Utility Supply Utility Companies get a reasonable deal from the Hong Kong Government

April 25th, 2017 Utility Supply

Back in 2015, we analysed the situation facing consumers and Utility companies in Hong Kong regarding the renewal of the Scheme of Control, the regulation governing the supply of Electricity to the S.A.R. Today, the Hong Kong Standard reported the outcome of the reappraisal of the Scheme of Control. The series of articles published back in 2015 can be found in earlier Blog posts.

Utilities were concerned that the review would lead to a substantial reduction in the guaranteed rate of return. The reduction from 9.99% to 8% will come as something of a relief. Hong Kong has one of the highest reserve percentages in the world, meaning the amount of available capacity to demand is very high. Some would argue necessary to maintain supply reliability for such a 3 dimensional city. Utility companies also argued that to maintain investment in cleaner forms of energy, the return % would need to be maintained. Hopefully this agreement continues to encourage cleaner air in Hong Kong. 

The Standard reported .... "Electricity consumers will benefit from a 5 percent reduction in tariffs from next year after the government today agreed with the two dominant privately-held companies Hongkong Electric and CLP Power to trim the annual rate of return to 8 percent from 9.99 percent under a new scheme of control that will be applicable for 15 years.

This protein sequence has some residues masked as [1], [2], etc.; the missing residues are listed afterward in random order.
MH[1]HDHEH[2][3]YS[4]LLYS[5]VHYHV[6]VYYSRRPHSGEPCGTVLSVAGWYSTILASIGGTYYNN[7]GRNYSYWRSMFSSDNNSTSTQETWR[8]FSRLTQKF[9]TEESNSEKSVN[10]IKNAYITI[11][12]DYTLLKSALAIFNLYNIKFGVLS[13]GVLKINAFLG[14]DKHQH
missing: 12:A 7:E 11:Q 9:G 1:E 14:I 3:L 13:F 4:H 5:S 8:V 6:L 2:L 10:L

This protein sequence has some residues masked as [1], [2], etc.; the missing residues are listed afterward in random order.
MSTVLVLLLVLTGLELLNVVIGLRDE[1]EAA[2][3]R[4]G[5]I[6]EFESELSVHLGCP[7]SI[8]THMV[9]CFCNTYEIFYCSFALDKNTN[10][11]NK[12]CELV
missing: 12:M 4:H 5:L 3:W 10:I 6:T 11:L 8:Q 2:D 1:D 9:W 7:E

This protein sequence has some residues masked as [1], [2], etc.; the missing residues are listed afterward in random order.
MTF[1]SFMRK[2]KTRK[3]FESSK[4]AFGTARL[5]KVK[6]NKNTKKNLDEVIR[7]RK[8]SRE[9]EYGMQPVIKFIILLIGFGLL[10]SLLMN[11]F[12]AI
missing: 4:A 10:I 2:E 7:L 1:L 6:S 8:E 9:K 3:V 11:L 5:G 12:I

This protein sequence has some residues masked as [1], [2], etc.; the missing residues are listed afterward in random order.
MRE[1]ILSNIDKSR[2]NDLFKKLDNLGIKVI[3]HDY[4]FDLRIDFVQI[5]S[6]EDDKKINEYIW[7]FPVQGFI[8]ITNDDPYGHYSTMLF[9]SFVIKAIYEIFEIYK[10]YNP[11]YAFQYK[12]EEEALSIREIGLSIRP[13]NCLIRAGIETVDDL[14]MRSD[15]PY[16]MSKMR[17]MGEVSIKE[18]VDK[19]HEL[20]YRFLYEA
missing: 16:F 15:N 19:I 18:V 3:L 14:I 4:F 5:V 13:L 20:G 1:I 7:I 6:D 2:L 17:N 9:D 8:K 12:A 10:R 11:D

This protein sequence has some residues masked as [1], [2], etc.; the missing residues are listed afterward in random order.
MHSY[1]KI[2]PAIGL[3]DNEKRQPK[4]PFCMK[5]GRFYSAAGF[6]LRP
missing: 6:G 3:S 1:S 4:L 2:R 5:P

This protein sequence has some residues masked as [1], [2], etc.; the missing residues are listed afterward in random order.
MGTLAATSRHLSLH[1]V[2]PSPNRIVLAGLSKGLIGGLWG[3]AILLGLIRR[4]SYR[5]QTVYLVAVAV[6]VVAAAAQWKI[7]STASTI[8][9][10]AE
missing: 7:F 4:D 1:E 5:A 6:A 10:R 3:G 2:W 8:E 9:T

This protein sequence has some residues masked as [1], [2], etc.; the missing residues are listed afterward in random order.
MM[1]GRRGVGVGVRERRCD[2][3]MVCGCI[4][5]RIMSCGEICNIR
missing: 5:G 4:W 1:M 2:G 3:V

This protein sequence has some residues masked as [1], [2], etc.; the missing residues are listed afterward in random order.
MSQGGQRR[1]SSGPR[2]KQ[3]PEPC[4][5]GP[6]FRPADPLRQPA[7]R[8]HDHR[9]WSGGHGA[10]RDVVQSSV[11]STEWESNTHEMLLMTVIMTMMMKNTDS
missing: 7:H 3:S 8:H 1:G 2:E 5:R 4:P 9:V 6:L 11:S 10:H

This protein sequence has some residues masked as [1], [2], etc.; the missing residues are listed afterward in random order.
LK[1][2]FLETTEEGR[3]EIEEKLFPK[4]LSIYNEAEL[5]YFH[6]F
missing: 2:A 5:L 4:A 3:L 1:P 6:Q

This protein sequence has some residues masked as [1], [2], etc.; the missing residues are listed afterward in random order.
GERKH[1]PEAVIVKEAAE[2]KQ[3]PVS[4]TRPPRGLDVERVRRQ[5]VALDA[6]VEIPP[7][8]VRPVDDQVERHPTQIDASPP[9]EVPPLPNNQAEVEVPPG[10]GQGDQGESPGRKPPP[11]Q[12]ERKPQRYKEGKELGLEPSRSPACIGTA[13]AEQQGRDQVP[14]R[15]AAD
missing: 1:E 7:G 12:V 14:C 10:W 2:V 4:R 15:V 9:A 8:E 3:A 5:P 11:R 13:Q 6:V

The current regulatory framework that monitors the two power monopolies ends in 2018. The contract with CLP Power ends in September 2018, while the deal with Hongkong Electric ends in December 2018.

The Secretary for the Environment, Wong Kam-sing, said the reduced rate of return "should help relieve the public's spending on electricity bills.''

Wong said electricity bills will be reduced respectively from October 1, next year and January 1, 2019. "The reduction in tariffs is expected to be above 5 percent while all other relevant factors remain unchanged, though the actual reduction will depend on factors including the balance of the average net fixed assets of the two power companies and their operating costs.''

Hongkong Electric supplies power to Hong Kong Island, Ap Lei Chau, and Lamma Island, while CLP Power serves Kowloon, the New Territories and Cheung Chau.

The scheme of control is a contact under which their earnings are linked to investment and emission reduction targets. It has been criticized by the Hong Kong Consumer Council.

A report by the watchdog in 2014, described the power suppliers CLP Power and Hongkong Electric as two vertically integrated monopolies.

The scheme of control is not transparent and does not have consumer participation, the consumer council observed.

CLP Power and HK Electric are vertically integrated in that they own and operate their respective electricity supply chains, including generation plants, transmission and distribution networks.

Last year, CLP Power charged an average tariff of 113.2 HK cents per unit, while Hong Kong Electric charged 133.4 HK cents a unit."